Volatility of Human Capital

The more volatile is one’s expected future labour income, the lower is its certainty equivalent. The lower the value of human capital … the less the demand for life insurance. Thus, the demand for life insurance is inversely related to the volatility of one’s human capital. Is my reasoning correct?

More simply, a steady and predictable stream of income is worth insuring. Professional income which is irregular in amount and timing is less valuable -> less likely to demand insurance for mortality risk.

Just wanna clear this up … because more life insurance is sought with increasing risk aversion (but this relates more to aversion to returns variance and mortality risk than it does to the variance of future income).

The way I read it is that your need for life insurance income is NPV of future earnings which is (annual income)/discount rate for the stream of payments. Since a risky stream of income would require a higher rate of return(equities) the NPV is lower. A more bond like stream of payments with lower volatility would have a higher NPV because the discount rate would be lower. 100k/0.07 is smaller than 100k/0.03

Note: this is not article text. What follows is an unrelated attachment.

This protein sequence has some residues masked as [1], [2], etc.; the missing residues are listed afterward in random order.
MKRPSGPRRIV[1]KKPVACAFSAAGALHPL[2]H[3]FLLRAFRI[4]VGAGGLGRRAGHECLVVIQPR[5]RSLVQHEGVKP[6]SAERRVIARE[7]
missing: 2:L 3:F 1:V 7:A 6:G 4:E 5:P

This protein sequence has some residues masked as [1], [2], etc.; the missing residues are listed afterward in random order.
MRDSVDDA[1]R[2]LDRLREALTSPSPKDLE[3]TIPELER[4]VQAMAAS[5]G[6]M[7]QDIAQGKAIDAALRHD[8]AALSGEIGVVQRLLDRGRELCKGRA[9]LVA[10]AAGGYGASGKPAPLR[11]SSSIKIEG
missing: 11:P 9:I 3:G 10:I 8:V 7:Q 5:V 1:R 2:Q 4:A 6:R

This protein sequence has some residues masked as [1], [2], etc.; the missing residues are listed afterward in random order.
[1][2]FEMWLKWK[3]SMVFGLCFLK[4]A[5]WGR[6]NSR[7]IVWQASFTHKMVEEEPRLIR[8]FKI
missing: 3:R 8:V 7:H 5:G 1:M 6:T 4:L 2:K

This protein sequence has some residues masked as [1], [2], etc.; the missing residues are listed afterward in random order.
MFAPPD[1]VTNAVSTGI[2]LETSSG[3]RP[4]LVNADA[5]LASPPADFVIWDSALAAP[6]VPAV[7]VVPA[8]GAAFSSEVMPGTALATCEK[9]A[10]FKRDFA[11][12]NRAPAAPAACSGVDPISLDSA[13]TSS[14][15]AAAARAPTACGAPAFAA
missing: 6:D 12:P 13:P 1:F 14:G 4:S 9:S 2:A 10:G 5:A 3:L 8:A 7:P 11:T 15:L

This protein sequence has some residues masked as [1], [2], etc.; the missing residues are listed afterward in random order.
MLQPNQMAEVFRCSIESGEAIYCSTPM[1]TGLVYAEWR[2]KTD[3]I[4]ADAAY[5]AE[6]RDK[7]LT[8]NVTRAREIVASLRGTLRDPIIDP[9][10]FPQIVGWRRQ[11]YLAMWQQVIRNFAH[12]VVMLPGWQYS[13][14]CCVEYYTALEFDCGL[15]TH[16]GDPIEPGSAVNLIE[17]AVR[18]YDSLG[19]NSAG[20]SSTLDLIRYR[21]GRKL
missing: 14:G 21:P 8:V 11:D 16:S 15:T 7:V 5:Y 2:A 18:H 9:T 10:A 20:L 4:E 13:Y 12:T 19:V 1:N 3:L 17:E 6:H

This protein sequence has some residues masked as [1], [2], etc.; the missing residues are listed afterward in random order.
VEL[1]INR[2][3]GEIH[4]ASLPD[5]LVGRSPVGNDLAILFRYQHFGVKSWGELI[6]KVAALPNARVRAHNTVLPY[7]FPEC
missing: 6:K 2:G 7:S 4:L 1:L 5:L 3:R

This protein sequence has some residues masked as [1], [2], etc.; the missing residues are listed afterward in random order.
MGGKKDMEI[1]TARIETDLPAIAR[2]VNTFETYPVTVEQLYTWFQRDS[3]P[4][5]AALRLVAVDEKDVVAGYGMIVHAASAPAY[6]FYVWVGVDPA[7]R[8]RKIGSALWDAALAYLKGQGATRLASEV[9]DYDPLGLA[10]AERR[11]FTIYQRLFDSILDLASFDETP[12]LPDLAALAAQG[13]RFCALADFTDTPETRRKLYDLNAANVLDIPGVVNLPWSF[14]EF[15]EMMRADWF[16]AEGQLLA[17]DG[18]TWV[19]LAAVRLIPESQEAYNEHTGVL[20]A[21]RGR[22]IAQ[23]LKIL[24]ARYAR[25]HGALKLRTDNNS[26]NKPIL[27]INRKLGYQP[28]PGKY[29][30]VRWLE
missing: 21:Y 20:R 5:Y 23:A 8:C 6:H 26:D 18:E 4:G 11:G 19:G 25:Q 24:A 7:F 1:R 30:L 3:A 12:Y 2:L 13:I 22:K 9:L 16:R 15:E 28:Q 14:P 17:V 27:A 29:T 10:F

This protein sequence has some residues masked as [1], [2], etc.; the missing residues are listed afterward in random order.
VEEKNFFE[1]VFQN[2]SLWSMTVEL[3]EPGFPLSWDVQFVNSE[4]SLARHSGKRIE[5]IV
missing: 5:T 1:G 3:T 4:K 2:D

What’s the difference between “risk” and “variance of returns” (at least as explained by CFAI/CAPM)? None.

The difference I’m talking about is the variance of returns on the financial portfolio (financial wealth) versus the variance of future income (human capital).

  • The more averse you are to the former, the more life insurance is demanded (Volume 2, Page 351, Figure 15).

  • The more volatile is the latter, the less insurance is demanded (volume 2, Page 353, Figure 17).

Ah OK. Now I see what you were driving at.